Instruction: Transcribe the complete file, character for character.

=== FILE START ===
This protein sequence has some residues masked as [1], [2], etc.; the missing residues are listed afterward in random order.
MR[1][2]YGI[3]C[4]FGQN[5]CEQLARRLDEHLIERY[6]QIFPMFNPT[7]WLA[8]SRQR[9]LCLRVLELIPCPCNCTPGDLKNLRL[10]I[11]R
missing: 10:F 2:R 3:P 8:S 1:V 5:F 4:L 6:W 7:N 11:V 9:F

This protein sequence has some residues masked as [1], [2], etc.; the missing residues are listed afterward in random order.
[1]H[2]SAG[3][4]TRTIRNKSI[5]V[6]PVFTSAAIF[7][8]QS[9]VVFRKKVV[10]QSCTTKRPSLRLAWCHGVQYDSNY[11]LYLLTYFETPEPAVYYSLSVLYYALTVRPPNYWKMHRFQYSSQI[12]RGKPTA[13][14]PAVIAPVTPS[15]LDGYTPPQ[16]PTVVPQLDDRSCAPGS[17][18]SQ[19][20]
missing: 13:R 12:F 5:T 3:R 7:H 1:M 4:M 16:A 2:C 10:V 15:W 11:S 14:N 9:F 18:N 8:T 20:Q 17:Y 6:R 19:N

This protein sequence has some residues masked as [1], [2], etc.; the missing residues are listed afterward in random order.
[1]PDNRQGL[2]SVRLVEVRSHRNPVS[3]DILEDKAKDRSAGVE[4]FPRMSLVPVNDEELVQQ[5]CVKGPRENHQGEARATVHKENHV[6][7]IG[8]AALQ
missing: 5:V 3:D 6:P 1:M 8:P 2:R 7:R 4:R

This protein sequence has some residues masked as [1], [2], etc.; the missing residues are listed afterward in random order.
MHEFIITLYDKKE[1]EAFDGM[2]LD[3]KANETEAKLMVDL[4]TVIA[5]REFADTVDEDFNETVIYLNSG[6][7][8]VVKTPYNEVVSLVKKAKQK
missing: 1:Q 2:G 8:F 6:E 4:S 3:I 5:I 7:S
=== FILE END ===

This protein sequence has some residues masked as [1], [2], etc.; the missing residues are listed afterward in random order.
MR[1][2]YGI[3]C[4]FGQN[5]CEQLARRLDEHLIERY[6]QIFPMFNPT[7]WLA[8]SRQR[9]LCLRVLELIPCPCNCTPGDLKNLRL[10]I[11]R
missing: 10:F 2:R 3:P 8:S 1:V 5:F 4:L 6:W 7:N 11:V 9:F

This protein sequence has some residues masked as [1], [2], etc.; the missing residues are listed afterward in random order.
[1]H[2]SAG[3][4]TRTIRNKSI[5]V[6]PVFTSAAIF[7][8]QS[9]VVFRKKVV[10]QSCTTKRPSLRLAWCHGVQYDSNY[11]LYLLTYFETPEPAVYYSLSVLYYALTVRPPNYWKMHRFQYSSQI[12]RGKPTA[13][14]PAVIAPVTPS[15]LDGYTPPQ[16]PTVVPQLDDRSCAPGS[17][18]SQ[19][20]
missing: 13:R 12:F 5:T 3:R 7:H 1:M 4:M 16:A 2:C 10:V 15:W 11:S 14:N 9:F 18:N 8:T 20:Q 17:Y 6:R 19:N

This protein sequence has some residues masked as [1], [2], etc.; the missing residues are listed afterward in random order.
[1]PDNRQGL[2]SVRLVEVRSHRNPVS[3]DILEDKAKDRSAGVE[4]FPRMSLVPVNDEELVQQ[5]CVKGPRENHQGEARATVHKENHV[6][7]IG[8]AALQ
missing: 5:V 3:D 6:P 1:M 8:P 2:R 7:R 4:R

This protein sequence has some residues masked as [1], [2], etc.; the missing residues are listed afterward in random order.
MHEFIITLYDKKE[1]EAFDGM[2]LD[3]KANETEAKLMVDL[4]TVIA[5]REFADTVDEDFNETVIYLNSG[6][7][8]VVKTPYNEVVSLVKKAKQK
missing: 1:Q 2:G 8:F 6:E 4:S 3:I 5:I 7:S